Rose Valland ... (based upon "Le Front De L'Art" by)
Walter Bernstein ... (uncredited)
Howard Dimsdale ... (uncredited)
Albert Husson ... (French version) (French version) (uncredited)
Nedrick Young ... (uncredited)
Jules Bricken ... producer
Bernard Farrel ... associate producer
Jean Tournier ... (photographed by)
Walter Wottitz ... (photographed by)
Burt Lancaster took a day off during shooting to play golf
when the shooting was about half completed.
On the links, he stepped in a hole and re-aggravated an old knee injury.
In order to compensate for the injury, John Frankenheimer had Lancaster's
character shot in the leg, thus enabling him to limp through the rest of the shooting.
Burt Lancaster performs all of his own stunts in this movie.
Albert Rémy also gets into the act by performing the stunt of
uncoupling the engine from the art train on a real moving train.
The sequence in which Burt Lancaster evades an air attack on his locomotive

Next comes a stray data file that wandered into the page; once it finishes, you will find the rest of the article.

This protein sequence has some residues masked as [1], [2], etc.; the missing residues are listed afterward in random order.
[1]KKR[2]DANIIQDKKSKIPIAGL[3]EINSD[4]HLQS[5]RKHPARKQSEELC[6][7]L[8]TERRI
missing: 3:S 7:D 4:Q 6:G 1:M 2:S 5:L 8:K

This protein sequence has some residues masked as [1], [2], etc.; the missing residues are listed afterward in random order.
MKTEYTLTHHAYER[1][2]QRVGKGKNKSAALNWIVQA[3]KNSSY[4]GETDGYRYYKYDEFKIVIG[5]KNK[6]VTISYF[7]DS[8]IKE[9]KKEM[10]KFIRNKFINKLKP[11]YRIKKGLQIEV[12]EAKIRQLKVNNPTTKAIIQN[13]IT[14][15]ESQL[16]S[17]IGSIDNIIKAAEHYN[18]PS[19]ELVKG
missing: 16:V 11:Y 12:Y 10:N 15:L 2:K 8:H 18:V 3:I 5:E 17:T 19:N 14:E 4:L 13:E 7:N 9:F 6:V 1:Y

by driving at full speed into a tunnel was based on an attack on the Great Western Railway
during the war.
A passenger train was pursued by a German fighter along the main line into Wales.
Reaching speeds estimated at 90 mph (well above the wartime restrictions in place)
the train successfully escaped into the tunnel under the
River Severn in Gloucestershire and stopped beneath the river until the engineer
judged that the danger had passed.
The train was struck several times during the chase but there were no serious injuries.
In real life the museum's paintings were indeed loaded into a train for shipment to Germany,
but fortunately the elaborate deception seen in the movie was not really required.
The train was merely routed onto a ring railway and circled around and around
Paris until the Allies arrived.
Ranked #1 in Trains Magazine's special issue, "The 100 Greatest Train Movies."
The character of Mlle Villard is based on Rose Valland--a French art historian,
member of the French Resistance, captain in the French military and
one of the most decorated women in French history.
As overseer of the Jeu de Paume Museum in Paris during the German occupation,
she began secretly recording as much as possible about more than
20,000 pieces of art that had been brought to the Jeu de Paume.
She understood German and for four years kept track of where and to whom in Germany